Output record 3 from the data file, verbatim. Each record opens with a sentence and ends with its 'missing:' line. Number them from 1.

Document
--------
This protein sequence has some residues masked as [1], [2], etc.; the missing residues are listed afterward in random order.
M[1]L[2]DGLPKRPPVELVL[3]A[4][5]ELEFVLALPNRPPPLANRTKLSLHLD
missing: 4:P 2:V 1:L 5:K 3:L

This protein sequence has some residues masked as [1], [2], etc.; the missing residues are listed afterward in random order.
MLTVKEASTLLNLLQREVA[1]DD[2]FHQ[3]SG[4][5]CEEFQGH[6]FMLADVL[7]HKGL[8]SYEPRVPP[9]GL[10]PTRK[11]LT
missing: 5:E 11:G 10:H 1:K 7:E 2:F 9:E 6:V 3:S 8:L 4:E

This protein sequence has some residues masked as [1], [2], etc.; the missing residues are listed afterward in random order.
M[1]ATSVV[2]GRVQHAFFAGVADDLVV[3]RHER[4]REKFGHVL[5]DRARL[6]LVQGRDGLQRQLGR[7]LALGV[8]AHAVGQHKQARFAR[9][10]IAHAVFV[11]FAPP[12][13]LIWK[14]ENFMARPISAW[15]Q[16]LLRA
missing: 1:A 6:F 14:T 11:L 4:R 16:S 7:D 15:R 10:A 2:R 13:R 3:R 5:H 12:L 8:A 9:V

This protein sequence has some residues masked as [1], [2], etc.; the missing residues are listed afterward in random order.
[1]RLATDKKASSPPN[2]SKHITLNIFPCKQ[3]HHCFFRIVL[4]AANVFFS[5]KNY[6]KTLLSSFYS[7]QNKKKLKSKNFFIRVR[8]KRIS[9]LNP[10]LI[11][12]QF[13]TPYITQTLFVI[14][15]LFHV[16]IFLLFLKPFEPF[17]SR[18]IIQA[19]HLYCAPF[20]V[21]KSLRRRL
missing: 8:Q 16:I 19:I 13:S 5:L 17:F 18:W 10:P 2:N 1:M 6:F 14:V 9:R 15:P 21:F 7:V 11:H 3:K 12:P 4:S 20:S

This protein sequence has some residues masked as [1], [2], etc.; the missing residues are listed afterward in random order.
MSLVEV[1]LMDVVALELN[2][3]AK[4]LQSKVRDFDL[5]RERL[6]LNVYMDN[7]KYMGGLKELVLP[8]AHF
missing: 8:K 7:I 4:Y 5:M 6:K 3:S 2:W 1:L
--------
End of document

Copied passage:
This protein sequence has some residues masked as [1], [2], etc.; the missing residues are listed afterward in random order.
M[1]ATSVV[2]GRVQHAFFAGVADDLVV[3]RHER[4]REKFGHVL[5]DRARL[6]LVQGRDGLQRQLGR[7]LALGV[8]AHAVGQHKQARFAR[9][10]IAHAVFV[11]FAPP[12][13]LIWK[14]ENFMARPISAW[15]Q[16]LLRA
missing: 1:A 6:F 14:T 11:L 4:R 16:S 7:D 15:R 10:A 2:R 13:R 3:R 5:H 12:L 8:A 9:V